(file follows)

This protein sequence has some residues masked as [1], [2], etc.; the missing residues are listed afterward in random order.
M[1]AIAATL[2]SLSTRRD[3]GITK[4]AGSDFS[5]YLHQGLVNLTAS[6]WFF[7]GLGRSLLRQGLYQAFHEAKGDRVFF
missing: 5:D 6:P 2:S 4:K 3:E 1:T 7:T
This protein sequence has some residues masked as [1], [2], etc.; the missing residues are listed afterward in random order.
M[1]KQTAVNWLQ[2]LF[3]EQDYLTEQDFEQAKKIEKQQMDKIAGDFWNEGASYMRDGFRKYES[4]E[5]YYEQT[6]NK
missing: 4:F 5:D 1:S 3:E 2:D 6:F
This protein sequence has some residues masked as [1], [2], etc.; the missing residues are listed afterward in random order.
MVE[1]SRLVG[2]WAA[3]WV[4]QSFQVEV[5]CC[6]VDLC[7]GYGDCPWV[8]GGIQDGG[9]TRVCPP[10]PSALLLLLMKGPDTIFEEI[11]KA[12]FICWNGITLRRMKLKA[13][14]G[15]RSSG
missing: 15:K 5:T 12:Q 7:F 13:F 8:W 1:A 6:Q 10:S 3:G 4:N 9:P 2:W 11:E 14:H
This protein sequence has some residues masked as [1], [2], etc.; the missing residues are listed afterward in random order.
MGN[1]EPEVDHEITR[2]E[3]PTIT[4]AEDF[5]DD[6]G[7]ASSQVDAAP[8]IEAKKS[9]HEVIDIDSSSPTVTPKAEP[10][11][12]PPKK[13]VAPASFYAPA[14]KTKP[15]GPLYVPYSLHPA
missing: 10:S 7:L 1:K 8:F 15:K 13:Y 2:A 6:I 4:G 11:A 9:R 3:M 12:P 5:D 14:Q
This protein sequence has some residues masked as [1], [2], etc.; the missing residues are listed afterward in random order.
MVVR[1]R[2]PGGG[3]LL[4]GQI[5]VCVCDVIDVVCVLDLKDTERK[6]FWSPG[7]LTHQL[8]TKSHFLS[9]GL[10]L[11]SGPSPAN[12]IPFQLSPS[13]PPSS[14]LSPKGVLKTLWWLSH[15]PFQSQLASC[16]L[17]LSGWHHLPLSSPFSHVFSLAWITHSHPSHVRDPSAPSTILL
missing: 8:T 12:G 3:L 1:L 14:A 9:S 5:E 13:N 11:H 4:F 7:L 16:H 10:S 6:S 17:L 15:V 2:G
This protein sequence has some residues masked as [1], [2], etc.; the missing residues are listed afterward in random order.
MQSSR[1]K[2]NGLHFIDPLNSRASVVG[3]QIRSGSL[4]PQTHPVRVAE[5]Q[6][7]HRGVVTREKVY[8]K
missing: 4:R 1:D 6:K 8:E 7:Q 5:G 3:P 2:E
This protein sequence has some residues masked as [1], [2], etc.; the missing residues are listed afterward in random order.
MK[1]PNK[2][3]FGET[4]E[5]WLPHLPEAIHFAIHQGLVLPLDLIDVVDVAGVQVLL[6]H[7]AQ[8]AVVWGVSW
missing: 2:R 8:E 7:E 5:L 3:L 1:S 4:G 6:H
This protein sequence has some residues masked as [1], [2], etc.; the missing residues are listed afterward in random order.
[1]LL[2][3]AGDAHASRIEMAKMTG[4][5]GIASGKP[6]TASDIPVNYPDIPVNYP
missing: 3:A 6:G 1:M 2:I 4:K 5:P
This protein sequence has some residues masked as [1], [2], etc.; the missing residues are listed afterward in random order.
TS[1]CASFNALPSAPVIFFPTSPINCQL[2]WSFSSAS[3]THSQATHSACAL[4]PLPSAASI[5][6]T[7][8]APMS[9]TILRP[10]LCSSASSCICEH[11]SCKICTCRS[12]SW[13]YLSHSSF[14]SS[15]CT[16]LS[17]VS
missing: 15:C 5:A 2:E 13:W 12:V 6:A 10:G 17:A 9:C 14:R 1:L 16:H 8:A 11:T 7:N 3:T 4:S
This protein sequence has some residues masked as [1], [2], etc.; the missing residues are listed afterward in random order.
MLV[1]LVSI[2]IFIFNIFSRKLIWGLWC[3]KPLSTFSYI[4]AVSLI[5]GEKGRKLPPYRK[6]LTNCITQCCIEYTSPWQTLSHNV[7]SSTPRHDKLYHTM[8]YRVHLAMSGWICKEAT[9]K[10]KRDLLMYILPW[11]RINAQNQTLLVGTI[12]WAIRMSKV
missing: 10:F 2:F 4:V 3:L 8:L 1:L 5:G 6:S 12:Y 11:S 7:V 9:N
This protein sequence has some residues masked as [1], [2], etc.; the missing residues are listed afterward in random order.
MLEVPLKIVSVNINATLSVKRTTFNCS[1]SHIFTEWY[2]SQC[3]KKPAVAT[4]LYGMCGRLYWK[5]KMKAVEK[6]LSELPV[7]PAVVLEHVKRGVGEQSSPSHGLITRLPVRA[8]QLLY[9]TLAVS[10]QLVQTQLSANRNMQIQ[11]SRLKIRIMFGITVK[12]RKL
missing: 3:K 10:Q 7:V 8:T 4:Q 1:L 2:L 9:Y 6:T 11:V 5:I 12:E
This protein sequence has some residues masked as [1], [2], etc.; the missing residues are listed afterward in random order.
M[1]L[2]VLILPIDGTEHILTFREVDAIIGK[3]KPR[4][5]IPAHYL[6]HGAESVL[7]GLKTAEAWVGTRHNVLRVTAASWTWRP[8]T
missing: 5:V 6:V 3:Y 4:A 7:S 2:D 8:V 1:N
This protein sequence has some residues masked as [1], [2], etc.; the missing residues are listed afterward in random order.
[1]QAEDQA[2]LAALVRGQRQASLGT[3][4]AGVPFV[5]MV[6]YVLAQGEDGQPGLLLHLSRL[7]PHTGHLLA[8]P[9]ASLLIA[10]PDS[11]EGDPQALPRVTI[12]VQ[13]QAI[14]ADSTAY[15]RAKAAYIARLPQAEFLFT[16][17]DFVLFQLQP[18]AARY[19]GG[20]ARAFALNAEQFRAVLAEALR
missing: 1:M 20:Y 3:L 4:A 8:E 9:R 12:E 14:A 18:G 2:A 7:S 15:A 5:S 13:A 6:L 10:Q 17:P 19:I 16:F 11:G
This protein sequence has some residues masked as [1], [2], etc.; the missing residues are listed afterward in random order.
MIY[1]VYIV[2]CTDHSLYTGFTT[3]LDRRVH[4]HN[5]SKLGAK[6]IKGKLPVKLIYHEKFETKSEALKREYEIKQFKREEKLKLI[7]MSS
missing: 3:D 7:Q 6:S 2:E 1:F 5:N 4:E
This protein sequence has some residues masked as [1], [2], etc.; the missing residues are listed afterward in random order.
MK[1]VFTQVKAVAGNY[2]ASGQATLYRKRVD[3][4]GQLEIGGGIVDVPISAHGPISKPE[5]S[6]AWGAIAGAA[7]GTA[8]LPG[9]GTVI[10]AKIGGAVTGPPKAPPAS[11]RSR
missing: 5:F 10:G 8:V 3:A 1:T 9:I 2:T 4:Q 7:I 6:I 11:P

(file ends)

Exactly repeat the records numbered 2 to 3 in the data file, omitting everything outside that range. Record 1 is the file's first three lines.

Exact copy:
This protein sequence has some residues masked as [1], [2], etc.; the missing residues are listed afterward in random order.
M[1]KQTAVNWLQ[2]LF[3]EQDYLTEQDFEQAKKIEKQQMDKIAGDFWNEGASYMRDGFRKYES[4]E[5]YYEQT[6]NK
missing: 4:F 5:D 1:S 3:E 2:D 6:F
This protein sequence has some residues masked as [1], [2], etc.; the missing residues are listed afterward in random order.
MVE[1]SRLVG[2]WAA[3]WV[4]QSFQVEV[5]CC[6]VDLC[7]GYGDCPWV[8]GGIQDGG[9]TRVCPP[10]PSALLLLLMKGPDTIFEEI[11]KA[12]FICWNGITLRRMKLKA[13][14]G[15]RSSG
missing: 15:K 5:T 12:Q 7:F 13:F 8:W 1:A 6:Q 10:S 3:G 4:N 9:P 2:W 11:E 14:H